Since moving to my new assignment in Baltimore, people keep asking me, "Does it feel like home yet?" Well, that depends. What does it mean to be "home"? Is my home in Ohio, where I grew up and all my family lives? Is it in San Diego, where my husband and I are going to retire someday, and where I love to be? Is home in Georgia, where I own a house? Or should home be "wherever the heart is," for example, in Afghanistan?
Now, the Army is moving towards four year assignments, or about four years between moves for Army families. That still means at least five moves over a 20-year career, not including the shorter assignments for training, or overseas assignments that might be only one or two years. That's a lot of packing, driving, unpacking, and settling in.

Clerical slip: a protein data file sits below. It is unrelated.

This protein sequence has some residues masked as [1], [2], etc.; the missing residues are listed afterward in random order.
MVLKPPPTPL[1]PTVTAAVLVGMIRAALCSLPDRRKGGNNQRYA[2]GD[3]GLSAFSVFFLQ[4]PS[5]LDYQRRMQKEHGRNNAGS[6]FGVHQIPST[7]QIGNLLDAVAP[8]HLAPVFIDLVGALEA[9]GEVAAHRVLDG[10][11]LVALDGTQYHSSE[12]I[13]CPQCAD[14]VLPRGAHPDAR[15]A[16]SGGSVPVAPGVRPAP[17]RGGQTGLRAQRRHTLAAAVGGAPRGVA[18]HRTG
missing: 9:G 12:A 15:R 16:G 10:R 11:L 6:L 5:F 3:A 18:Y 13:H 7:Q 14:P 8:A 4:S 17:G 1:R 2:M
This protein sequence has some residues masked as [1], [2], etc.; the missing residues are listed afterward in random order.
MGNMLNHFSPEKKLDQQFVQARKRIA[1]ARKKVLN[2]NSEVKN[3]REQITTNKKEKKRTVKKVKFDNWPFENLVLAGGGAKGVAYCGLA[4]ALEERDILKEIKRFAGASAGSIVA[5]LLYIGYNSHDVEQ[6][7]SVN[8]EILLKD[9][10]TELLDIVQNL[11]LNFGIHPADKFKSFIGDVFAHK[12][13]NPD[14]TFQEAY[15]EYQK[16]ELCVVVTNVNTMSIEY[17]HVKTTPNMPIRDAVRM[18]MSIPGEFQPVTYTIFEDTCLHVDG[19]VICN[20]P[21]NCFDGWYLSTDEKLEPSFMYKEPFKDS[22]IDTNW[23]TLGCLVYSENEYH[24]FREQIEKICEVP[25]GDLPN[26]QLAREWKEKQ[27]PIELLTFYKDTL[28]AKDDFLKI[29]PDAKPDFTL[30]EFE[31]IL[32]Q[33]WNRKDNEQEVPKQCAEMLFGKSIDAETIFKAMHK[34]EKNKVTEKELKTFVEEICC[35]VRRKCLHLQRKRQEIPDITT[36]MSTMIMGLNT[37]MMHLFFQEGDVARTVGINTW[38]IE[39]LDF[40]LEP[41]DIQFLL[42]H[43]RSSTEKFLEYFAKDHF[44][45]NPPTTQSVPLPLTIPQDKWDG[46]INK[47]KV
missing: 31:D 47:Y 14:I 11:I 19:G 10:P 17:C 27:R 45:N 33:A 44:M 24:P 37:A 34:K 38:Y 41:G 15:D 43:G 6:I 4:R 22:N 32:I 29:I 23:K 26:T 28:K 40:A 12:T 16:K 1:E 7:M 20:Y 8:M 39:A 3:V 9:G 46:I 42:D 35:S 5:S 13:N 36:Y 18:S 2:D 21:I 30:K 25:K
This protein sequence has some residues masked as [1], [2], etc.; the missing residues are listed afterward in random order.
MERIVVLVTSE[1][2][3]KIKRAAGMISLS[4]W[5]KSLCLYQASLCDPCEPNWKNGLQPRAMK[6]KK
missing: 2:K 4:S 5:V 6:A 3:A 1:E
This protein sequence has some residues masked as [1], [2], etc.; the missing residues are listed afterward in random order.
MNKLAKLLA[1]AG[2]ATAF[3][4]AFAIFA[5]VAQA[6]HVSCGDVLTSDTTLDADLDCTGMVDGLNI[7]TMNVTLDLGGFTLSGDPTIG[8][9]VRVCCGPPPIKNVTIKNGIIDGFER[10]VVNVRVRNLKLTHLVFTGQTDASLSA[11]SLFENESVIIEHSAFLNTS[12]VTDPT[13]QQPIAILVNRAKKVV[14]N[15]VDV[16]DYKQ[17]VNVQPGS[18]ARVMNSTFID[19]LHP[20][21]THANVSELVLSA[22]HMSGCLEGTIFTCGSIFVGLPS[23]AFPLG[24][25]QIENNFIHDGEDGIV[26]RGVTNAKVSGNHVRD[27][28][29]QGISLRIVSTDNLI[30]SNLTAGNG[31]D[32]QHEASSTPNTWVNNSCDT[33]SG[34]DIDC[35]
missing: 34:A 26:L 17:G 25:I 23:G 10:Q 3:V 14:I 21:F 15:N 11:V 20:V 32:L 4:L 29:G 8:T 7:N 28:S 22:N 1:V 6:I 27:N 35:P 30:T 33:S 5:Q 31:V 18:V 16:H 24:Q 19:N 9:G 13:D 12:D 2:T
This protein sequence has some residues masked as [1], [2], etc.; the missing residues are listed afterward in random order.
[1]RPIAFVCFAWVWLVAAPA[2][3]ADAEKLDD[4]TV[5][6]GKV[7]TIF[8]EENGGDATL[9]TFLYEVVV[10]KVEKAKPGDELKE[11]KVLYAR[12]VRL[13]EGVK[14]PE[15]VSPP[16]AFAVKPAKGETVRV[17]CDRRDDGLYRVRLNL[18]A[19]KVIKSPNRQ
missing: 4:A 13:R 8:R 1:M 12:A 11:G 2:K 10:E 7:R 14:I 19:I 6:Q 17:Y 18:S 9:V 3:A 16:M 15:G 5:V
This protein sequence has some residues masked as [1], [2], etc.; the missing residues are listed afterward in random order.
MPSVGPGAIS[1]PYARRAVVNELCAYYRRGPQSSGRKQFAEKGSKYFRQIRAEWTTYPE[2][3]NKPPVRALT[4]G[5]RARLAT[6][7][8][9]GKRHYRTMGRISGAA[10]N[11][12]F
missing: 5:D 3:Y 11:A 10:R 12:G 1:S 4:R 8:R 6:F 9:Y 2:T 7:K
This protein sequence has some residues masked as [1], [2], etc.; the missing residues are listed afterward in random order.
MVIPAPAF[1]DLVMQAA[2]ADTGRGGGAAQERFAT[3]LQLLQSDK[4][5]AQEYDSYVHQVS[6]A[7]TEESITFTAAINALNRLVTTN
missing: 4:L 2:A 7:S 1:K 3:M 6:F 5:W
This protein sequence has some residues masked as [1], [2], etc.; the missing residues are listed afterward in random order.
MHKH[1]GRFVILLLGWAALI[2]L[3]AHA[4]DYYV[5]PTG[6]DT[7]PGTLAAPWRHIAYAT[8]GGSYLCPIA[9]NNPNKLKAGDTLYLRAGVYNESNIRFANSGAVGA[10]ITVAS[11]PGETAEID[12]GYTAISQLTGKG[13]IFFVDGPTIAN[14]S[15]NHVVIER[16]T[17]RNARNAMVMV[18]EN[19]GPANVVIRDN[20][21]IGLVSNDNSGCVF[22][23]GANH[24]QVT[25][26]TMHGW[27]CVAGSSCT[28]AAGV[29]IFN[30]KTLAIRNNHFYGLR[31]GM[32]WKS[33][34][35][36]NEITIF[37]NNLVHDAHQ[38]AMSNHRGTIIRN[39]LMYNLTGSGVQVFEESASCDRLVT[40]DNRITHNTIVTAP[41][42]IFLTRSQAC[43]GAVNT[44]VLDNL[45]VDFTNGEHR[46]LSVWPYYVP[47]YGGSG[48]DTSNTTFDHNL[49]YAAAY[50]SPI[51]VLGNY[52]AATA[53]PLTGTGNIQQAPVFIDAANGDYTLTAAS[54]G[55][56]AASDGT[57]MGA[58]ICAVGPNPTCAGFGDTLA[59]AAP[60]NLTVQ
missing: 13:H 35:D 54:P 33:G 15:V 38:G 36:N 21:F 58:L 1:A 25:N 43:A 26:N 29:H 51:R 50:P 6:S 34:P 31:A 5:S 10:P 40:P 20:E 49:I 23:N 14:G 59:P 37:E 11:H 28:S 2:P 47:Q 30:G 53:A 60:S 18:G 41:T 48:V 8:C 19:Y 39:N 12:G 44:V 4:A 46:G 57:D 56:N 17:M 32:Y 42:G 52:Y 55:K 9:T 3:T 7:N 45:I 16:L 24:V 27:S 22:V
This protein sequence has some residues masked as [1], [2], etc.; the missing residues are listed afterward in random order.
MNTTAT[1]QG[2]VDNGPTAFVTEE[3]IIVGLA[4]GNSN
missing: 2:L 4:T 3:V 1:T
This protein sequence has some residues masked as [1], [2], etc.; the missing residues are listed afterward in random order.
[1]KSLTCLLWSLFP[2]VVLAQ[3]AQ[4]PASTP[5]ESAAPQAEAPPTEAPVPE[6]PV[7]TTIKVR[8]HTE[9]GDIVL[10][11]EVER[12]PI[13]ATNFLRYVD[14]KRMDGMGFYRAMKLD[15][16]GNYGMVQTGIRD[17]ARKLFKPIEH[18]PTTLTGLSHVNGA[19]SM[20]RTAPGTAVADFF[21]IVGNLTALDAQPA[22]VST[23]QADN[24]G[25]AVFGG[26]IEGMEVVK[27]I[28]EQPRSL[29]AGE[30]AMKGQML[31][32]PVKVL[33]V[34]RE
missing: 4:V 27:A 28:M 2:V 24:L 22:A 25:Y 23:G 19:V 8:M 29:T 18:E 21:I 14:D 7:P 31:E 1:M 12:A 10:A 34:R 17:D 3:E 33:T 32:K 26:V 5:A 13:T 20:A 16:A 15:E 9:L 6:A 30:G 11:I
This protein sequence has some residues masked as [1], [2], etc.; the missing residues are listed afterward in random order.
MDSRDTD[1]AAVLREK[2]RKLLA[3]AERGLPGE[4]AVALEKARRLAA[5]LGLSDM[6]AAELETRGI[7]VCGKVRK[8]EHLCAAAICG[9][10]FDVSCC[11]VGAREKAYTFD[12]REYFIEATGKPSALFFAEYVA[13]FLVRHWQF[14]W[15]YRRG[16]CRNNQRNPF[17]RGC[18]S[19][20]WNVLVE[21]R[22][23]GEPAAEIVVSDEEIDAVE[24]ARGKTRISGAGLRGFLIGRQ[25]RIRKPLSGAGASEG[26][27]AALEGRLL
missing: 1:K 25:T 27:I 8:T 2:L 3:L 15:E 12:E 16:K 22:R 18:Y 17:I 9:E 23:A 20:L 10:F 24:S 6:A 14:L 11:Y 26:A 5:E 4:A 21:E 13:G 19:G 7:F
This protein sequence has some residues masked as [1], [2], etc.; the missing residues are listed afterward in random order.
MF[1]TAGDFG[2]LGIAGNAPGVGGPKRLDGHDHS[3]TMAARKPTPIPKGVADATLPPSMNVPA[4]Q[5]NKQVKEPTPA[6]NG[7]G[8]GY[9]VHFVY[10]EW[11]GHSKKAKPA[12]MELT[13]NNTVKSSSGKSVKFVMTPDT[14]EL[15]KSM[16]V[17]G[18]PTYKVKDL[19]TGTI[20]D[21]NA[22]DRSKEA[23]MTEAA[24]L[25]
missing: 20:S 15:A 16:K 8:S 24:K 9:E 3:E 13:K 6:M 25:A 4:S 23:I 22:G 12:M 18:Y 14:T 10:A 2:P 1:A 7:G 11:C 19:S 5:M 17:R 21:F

Since joining the Army, I've learned to be rather detached from any solid concept of home or comfort. My "home" in Iraq was pretty crappy compared to my "home" in Georgia, but I didn't really care as long as I had a roof over my head and some place to plug in my computer. I'm not going to be picky about square footage, kitchen finishes, or bathroom size.
But, of course, no matter where I live, life is always better with friends and family. I can't wait for my husband to come back and see my new place in Baltimore, and I can't wait for new friends once I start school. Until then, here's to another place to call home along the way.